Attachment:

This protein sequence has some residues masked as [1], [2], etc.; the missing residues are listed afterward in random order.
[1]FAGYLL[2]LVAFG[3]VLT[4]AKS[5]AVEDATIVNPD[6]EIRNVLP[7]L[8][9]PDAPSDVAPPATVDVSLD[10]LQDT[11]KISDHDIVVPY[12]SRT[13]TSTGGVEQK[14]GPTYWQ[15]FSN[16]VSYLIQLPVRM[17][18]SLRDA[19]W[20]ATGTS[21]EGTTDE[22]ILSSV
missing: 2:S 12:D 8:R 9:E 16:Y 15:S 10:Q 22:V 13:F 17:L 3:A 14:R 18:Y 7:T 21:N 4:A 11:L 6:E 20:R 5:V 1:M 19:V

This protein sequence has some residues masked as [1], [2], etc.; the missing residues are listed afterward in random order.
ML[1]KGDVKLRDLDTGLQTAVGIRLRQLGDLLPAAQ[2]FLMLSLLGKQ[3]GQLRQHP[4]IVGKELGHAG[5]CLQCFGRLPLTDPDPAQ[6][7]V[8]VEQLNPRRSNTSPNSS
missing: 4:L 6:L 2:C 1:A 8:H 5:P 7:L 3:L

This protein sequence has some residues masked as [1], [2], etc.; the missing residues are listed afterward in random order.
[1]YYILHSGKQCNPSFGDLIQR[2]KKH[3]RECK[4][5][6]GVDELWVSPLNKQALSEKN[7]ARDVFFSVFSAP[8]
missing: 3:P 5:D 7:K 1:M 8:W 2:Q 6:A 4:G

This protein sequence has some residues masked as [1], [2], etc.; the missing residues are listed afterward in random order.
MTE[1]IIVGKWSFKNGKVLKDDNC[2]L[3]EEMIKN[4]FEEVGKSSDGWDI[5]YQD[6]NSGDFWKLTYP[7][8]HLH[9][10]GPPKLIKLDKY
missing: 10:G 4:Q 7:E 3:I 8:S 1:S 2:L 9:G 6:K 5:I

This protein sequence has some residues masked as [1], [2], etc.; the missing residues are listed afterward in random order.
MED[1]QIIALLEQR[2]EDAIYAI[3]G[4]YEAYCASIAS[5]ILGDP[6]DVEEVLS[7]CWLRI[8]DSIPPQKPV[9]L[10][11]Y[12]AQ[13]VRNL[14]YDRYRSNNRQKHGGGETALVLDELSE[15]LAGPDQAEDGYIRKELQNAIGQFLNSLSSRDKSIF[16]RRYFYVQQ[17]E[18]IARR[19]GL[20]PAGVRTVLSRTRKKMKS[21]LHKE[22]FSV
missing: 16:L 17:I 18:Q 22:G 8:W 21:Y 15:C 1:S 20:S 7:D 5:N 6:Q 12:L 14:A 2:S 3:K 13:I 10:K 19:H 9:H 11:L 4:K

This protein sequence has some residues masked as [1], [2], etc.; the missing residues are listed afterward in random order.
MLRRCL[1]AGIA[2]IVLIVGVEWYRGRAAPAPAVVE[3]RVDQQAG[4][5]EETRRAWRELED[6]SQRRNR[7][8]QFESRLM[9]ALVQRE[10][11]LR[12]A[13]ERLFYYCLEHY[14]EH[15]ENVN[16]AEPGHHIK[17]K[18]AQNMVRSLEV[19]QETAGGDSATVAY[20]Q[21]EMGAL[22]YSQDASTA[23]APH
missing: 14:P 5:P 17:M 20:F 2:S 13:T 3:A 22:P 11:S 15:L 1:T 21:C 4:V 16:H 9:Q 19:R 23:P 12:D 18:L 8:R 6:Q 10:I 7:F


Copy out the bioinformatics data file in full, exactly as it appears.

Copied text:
This protein sequence has some residues masked as [1], [2], etc.; the missing residues are listed afterward in random order.
[1]FAGYLL[2]LVAFG[3]VLT[4]AKS[5]AVEDATIVNPD[6]EIRNVLP[7]L[8][9]PDAPSDVAPPATVDVSLD[10]LQDT[11]KISDHDIVVPY[12]SRT[13]TSTGGVEQK[14]GPTYWQ[15]FSN[16]VSYLIQLPVRM[17][18]SLRDA[19]W[20]ATGTS[21]EGTTDE[22]ILSSV
missing: 2:S 12:D 8:R 9:E 16:Y 15:S 10:Q 22:V 13:F 17:L 3:A 14:R 18:Y 7:T 21:N 4:A 11:L 6:E 20:R 5:V 1:M 19:V

This protein sequence has some residues masked as [1], [2], etc.; the missing residues are listed afterward in random order.
ML[1]KGDVKLRDLDTGLQTAVGIRLRQLGDLLPAAQ[2]FLMLSLLGKQ[3]GQLRQHP[4]IVGKELGHAG[5]CLQCFGRLPLTDPDPAQ[6][7]V[8]VEQLNPRRSNTSPNSS
missing: 4:L 6:L 2:C 1:A 8:H 5:P 7:L 3:L

This protein sequence has some residues masked as [1], [2], etc.; the missing residues are listed afterward in random order.
[1]YYILHSGKQCNPSFGDLIQR[2]KKH[3]RECK[4][5][6]GVDELWVSPLNKQALSEKN[7]ARDVFFSVFSAP[8]
missing: 3:P 5:D 7:K 1:M 8:W 2:Q 6:A 4:G

This protein sequence has some residues masked as [1], [2], etc.; the missing residues are listed afterward in random order.
MTE[1]IIVGKWSFKNGKVLKDDNC[2]L[3]EEMIKN[4]FEEVGKSSDGWDI[5]YQD[6]NSGDFWKLTYP[7][8]HLH[9][10]GPPKLIKLDKY
missing: 10:G 4:Q 7:E 3:I 8:S 1:S 2:L 9:G 6:K 5:I

This protein sequence has some residues masked as [1], [2], etc.; the missing residues are listed afterward in random order.
MED[1]QIIALLEQR[2]EDAIYAI[3]G[4]YEAYCASIAS[5]ILGDP[6]DVEEVLS[7]CWLRI[8]DSIPPQKPV[9]L[10][11]Y[12]AQ[13]VRNL[14]YDRYRSNNRQKHGGGETALVLDELSE[15]LAGPDQAEDGYIRKELQNAIGQFLNSLSSRDKSIF[16]RRYFYVQQ[17]E[18]IARR[19]GL[20]PAGVRTVLSRTRKKMKS[21]LHKE[22]FSV
missing: 16:L 17:I 18:Q 22:G 8:W 21:Y 15:C 1:S 20:S 7:D 5:N 6:Q 12:L 14:A 2:S 3:K 13:I 10:K 19:H 9:H 11:L 4:K

This protein sequence has some residues masked as [1], [2], etc.; the missing residues are listed afterward in random order.
MLRRCL[1]AGIA[2]IVLIVGVEWYRGRAAPAPAVVE[3]RVDQQAG[4][5]EETRRAWRELED[6]SQRRNR[7][8]QFESRLM[9]ALVQRE[10][11]LR[12]A[13]ERLFYYCLEHY[14]EH[15]ENVN[16]AEPGHHIK[17]K[18]AQNMVRSLEV[19]QETAGGDSATVAY[20]Q[21]EMGAL[22]YSQDASTA[23]APH
missing: 14:P 5:P 17:M 20:F 2:S 13:T 3:A 22:P 11:S 15:L 1:T 21:C 4:V 16:H 9:Q 19:R 23:P 12:D 18:L 8:R 6:Q 10:I 7:F